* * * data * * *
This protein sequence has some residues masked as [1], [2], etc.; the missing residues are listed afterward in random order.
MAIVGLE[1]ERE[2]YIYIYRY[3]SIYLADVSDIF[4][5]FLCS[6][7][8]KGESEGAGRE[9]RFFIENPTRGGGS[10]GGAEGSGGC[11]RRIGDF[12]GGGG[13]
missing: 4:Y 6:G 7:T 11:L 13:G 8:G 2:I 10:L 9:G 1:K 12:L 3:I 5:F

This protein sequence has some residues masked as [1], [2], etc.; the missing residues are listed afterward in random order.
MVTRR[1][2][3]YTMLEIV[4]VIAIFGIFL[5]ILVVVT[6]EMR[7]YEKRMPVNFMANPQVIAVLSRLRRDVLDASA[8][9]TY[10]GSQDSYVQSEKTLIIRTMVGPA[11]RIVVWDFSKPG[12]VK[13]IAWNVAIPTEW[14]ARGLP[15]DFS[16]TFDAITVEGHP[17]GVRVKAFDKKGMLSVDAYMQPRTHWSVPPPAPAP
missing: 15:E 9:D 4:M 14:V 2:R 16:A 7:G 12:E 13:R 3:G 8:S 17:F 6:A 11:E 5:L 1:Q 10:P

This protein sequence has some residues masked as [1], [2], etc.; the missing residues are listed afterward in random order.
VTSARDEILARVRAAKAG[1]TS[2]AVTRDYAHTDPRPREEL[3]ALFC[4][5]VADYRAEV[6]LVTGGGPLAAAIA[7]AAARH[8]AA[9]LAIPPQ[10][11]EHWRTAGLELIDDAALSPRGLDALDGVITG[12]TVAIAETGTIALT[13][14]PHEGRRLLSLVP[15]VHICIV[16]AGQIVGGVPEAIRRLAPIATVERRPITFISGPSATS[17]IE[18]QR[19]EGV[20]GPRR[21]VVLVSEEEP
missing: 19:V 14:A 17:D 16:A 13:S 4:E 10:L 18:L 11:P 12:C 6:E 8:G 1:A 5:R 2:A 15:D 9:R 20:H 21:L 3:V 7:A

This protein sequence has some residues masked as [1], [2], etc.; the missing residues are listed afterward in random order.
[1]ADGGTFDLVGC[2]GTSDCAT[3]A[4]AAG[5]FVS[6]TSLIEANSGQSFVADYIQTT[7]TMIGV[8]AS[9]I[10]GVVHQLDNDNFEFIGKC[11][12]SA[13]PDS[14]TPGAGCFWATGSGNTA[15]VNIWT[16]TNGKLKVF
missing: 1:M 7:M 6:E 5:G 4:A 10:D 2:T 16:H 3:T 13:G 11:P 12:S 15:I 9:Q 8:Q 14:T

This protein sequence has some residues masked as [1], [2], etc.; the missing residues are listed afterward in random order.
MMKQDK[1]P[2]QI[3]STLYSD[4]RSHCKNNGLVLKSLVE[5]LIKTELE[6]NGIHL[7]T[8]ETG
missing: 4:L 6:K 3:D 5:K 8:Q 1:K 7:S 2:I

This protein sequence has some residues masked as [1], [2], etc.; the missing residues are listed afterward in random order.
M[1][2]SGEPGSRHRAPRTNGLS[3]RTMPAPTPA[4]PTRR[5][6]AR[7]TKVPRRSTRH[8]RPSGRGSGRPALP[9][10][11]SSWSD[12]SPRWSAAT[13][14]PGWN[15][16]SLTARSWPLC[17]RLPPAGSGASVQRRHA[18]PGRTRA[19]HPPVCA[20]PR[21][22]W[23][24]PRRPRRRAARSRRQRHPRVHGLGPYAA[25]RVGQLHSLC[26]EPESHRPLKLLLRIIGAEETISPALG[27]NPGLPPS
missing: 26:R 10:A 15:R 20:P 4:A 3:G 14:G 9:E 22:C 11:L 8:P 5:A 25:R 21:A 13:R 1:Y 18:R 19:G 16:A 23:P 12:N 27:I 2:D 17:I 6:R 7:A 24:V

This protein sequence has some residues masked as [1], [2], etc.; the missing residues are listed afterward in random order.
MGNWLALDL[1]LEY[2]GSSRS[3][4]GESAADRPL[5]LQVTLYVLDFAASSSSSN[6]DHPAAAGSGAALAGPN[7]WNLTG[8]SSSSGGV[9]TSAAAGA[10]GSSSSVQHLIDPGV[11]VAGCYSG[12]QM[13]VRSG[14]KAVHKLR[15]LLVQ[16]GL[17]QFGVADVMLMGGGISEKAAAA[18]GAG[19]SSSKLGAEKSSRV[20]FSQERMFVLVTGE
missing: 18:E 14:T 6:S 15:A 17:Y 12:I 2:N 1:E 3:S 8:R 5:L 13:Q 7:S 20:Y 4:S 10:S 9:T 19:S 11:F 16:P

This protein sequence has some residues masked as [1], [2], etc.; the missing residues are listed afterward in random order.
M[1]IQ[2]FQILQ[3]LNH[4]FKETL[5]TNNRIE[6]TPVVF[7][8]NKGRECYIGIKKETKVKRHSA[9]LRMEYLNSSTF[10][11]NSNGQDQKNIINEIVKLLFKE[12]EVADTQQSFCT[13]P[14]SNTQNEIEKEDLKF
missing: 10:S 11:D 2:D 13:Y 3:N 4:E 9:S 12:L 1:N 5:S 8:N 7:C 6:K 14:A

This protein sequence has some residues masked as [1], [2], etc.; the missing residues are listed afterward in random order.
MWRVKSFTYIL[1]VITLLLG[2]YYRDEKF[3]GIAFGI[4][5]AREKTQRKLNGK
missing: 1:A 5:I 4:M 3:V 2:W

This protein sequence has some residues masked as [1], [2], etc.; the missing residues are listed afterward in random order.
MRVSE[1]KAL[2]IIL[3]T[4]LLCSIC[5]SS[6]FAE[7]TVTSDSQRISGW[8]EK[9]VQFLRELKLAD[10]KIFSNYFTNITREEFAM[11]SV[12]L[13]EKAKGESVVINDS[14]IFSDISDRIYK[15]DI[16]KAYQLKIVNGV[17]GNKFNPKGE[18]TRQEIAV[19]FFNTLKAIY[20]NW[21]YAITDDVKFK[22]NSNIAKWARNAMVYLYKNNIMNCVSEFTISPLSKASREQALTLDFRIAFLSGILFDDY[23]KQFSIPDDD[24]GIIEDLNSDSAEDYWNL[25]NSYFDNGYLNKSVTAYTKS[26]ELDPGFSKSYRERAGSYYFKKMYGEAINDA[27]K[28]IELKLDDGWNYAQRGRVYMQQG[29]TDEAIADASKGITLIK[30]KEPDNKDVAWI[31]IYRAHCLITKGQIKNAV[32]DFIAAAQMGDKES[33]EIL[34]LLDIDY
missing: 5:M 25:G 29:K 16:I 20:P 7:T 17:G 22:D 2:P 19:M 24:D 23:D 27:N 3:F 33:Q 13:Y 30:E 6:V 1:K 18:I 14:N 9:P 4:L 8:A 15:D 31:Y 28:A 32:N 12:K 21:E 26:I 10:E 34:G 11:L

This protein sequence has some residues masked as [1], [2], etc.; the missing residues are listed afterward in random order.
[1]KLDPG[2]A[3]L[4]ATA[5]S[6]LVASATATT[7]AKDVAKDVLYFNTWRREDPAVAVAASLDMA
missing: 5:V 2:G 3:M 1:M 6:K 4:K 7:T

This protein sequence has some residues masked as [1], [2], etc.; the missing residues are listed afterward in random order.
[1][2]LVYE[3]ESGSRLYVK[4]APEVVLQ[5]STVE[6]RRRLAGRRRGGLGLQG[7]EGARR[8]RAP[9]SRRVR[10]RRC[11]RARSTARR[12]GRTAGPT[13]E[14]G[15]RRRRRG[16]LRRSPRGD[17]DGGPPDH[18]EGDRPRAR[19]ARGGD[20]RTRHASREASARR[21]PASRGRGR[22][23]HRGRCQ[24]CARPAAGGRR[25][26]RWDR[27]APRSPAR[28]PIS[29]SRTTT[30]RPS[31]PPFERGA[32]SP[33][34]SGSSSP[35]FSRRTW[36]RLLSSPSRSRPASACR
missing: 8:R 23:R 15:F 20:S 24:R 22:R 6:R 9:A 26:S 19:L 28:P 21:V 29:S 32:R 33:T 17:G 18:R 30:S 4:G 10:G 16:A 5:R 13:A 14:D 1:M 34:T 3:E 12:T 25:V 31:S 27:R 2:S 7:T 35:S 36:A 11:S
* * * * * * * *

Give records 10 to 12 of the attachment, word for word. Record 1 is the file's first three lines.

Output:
This protein sequence has some residues masked as [1], [2], etc.; the missing residues are listed afterward in random order.
MRVSE[1]KAL[2]IIL[3]T[4]LLCSIC[5]SS[6]FAE[7]TVTSDSQRISGW[8]EK[9]VQFLRELKLAD[10]KIFSNYFTNITREEFAM[11]SV[12]L[13]EKAKGESVVINDS[14]IFSDISDRIYK[15]DI[16]KAYQLKIVNGV[17]GNKFNPKGE[18]TRQEIAV[19]FFNTLKAIY[20]NW[21]YAITDDVKFK[22]NSNIAKWARNAMVYLYKNNIMNCVSEFTISPLSKASREQALTLDFRIAFLSGILFDDY[23]KQFSIPDDD[24]GIIEDLNSDSAEDYWNL[25]NSYFDNGYLNKSVTAYTKS[26]ELDPGFSKSYRERAGSYYFKKMYGEAINDA[27]K[28]IELKLDDGWNYAQRGRVYMQQG[29]TDEAIADASKGITLIK[30]KEPDNKDVAWI[31]IYRAHCLITKGQIKNAV[32]DFIAAAQMGDKES[33]EIL[34]LLDIDY
missing: 5:M 25:G 29:K 16:I 20:P 7:T 17:G 22:D 2:P 19:M 24:D 23:D 27:N 3:F 33:Q 13:Y 30:E 6:V 1:K 18:I 14:N 9:P 4:L 8:A 15:D 31:Y 28:A 32:N 12:K 21:E 26:I 10:E 34:G 11:L

This protein sequence has some residues masked as [1], [2], etc.; the missing residues are listed afterward in random order.
[1]KLDPG[2]A[3]L[4]ATA[5]S[6]LVASATATT[7]AKDVAKDVLYFNTWRREDPAVAVAASLDMA
missing: 5:V 2:G 3:M 1:M 6:K 4:K 7:T

This protein sequence has some residues masked as [1], [2], etc.; the missing residues are listed afterward in random order.
[1][2]LVYE[3]ESGSRLYVK[4]APEVVLQ[5]STVE[6]RRRLAGRRRGGLGLQG[7]EGARR[8]RAP[9]SRRVR[10]RRC[11]RARSTARR[12]GRTAGPT[13]E[14]G[15]RRRRRG[16]LRRSPRGD[17]DGGPPDH[18]EGDRPRAR[19]ARGGD[20]RTRHASREASARR[21]PASRGRGR[22][23]HRGRCQ[24]CARPAAGGRR[25][26]RWDR[27]APRSPAR[28]PIS[29]SRTTT[30]RPS[31]PPFERGA[32]SP[33][34]SGSSSP[35]FSRRTW[36]RLLSSPSRSRPASACR
missing: 8:R 23:R 15:F 20:S 24:R 22:R 6:R 9:A 26:S 19:L 28:P 21:V 29:S 32:R 33:T 17:G 18:R 30:S 4:G 10:G 16:A 5:R 13:A 14:D 1:M 34:T 3:E 12:T 25:V 31:S 27:R 2:S 7:T 35:S 36:A 11:S